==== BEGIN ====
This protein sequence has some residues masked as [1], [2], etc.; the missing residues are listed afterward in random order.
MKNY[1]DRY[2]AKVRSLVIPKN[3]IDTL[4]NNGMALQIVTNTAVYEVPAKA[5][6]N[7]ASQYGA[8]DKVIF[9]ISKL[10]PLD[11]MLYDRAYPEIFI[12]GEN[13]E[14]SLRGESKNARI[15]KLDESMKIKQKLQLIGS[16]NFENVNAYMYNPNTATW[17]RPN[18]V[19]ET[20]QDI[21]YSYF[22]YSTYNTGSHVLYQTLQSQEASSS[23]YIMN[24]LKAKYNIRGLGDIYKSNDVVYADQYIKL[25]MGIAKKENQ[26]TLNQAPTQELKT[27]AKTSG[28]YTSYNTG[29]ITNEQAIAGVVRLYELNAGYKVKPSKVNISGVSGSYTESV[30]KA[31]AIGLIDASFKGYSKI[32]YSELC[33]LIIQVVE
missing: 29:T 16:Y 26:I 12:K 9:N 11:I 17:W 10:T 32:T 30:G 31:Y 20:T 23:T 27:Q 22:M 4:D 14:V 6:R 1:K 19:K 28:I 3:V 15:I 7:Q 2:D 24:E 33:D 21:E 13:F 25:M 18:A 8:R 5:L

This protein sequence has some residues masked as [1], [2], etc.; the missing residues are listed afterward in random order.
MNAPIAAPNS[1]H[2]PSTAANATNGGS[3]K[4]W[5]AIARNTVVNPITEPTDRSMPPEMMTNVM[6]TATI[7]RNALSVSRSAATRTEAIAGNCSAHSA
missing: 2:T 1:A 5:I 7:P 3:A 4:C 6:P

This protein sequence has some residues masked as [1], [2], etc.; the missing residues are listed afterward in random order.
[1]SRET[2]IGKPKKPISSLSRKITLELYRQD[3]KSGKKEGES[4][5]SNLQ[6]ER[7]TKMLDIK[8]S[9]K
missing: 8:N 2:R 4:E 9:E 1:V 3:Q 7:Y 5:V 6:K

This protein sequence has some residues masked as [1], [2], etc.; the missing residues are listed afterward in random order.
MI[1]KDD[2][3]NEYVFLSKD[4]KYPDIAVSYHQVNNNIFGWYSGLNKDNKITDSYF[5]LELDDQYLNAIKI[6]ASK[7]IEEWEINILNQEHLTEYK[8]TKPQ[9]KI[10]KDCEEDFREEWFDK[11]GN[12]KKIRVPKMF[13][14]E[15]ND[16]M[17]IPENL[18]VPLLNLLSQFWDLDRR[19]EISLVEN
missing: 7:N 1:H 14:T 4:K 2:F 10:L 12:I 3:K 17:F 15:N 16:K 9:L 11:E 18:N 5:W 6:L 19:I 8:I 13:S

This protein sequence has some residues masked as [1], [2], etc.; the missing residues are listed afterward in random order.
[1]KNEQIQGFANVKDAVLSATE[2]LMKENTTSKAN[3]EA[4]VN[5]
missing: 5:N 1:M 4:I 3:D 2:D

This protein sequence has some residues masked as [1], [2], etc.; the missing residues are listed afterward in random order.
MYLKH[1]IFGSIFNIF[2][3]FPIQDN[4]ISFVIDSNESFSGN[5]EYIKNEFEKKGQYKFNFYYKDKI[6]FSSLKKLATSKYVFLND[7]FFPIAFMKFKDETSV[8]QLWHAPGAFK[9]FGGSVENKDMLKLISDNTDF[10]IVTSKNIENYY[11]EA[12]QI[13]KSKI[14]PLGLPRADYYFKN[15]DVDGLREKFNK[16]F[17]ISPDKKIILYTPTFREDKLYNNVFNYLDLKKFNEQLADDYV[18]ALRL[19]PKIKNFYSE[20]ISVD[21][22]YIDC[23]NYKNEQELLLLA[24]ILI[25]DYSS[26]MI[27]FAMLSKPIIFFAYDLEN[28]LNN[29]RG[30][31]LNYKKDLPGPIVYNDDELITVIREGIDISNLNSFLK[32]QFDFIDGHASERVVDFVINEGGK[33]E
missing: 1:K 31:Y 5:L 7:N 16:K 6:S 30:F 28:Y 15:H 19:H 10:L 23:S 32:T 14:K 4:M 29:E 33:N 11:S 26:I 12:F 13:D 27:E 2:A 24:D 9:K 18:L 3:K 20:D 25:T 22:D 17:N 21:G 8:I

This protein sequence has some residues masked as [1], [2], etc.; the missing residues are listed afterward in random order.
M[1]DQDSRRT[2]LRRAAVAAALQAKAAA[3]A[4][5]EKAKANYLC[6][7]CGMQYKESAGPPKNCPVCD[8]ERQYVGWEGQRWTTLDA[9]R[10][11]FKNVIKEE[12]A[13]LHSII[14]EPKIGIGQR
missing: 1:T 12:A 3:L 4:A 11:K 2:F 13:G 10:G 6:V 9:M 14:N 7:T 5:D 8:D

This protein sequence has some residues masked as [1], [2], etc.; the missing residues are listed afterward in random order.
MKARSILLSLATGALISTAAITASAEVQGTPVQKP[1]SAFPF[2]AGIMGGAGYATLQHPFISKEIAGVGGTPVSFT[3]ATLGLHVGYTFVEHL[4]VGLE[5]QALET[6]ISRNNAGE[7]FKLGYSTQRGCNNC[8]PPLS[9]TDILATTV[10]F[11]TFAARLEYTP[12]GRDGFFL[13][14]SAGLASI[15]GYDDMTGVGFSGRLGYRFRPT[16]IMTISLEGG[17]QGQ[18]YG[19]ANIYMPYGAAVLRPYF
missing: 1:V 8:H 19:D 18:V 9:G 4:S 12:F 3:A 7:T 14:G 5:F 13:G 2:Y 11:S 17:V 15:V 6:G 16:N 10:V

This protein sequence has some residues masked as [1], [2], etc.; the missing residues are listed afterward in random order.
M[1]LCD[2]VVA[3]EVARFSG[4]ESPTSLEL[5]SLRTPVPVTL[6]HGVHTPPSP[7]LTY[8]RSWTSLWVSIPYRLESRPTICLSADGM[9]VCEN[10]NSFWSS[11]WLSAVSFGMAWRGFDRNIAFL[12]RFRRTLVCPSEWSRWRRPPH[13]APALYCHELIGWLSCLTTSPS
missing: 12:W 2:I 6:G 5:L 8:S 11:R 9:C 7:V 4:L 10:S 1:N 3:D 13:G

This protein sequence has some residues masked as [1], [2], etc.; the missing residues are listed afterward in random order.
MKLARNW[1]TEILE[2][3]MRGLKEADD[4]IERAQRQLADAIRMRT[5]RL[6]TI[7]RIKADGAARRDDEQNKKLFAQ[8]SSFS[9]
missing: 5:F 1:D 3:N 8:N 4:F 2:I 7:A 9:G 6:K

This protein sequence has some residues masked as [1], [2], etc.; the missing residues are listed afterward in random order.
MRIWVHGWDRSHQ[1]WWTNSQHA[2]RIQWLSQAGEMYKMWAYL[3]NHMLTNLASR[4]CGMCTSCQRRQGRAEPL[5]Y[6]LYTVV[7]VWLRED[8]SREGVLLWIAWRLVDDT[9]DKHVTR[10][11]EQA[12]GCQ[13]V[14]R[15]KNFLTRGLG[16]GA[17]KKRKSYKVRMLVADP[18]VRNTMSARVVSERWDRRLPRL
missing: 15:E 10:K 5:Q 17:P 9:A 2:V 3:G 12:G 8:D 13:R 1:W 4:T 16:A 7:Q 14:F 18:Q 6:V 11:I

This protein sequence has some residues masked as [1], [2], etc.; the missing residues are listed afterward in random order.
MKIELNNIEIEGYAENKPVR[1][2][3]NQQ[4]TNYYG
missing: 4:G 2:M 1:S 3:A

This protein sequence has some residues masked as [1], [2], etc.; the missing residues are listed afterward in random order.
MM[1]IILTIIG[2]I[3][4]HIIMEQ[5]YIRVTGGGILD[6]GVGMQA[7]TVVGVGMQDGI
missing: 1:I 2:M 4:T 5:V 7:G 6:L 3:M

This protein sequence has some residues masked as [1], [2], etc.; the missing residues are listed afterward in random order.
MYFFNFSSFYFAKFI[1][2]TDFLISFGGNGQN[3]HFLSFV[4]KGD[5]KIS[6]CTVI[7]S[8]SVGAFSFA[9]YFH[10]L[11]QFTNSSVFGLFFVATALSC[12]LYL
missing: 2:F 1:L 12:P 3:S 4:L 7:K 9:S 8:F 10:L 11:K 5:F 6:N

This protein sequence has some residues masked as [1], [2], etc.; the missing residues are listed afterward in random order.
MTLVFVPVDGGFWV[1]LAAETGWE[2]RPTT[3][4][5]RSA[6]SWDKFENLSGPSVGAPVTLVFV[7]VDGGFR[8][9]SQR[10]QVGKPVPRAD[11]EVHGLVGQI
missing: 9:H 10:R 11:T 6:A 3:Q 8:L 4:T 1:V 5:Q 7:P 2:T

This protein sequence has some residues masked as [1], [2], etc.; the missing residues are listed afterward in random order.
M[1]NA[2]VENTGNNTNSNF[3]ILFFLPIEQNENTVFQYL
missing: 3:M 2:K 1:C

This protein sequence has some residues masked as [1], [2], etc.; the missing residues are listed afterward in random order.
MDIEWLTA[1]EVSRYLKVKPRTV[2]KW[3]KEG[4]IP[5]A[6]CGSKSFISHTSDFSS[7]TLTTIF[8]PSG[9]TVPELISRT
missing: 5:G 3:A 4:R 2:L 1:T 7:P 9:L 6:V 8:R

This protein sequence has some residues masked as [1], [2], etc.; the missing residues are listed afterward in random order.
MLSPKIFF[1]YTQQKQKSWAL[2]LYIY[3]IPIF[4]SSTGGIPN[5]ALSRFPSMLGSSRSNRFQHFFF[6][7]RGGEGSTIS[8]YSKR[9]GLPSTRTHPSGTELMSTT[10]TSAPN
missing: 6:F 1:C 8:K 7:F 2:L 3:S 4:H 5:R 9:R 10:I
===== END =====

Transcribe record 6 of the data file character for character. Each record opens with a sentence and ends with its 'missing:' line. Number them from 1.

This protein sequence has some residues masked as [1], [2], etc.; the missing residues are listed afterward in random order.
MYLKH[1]IFGSIFNIF[2][3]FPIQDN[4]ISFVIDSNESFSGN[5]EYIKNEFEKKGQYKFNFYYKDKI[6]FSSLKKLATSKYVFLND[7]FFPIAFMKFKDETSV[8]QLWHAPGAFK[9]FGGSVENKDMLKLISDNTDF[10]IVTSKNIENYY[11]EA[12]QI[13]KSKI[14]PLGLPRADYYFKN[15]DVDGLREKFNK[16]F[17]ISPDKKIILYTPTFREDKLYNNVFNYLDLKKFNEQLADDYV[18]ALRL[19]PKIKNFYSE[20]ISVD[21][22]YIDC[23]NYKNEQELLLLA[24]ILI[25]DYSS[26]MI[27]FAMLSKPIIFFAYDLEN[28]LNN[29]RG[30][31]LNYKKDLPGPIVYNDDELITVIREGIDISNLNSFLK[32]QFDFIDGHASERVVDFVINEGGK[33]E
missing: 1:K 31:Y 5:L 7:N 16:K 6:S 30:F 28:Y 15:H 19:H 10:L 23:S 32:T 14:K 4:M 29:E 33:N 11:S 26:I 12:F 13:D 27:E 2:A 24:D 9:K 18:L 3:K 20:D 25:T 22:D 17:N 21:G 8:I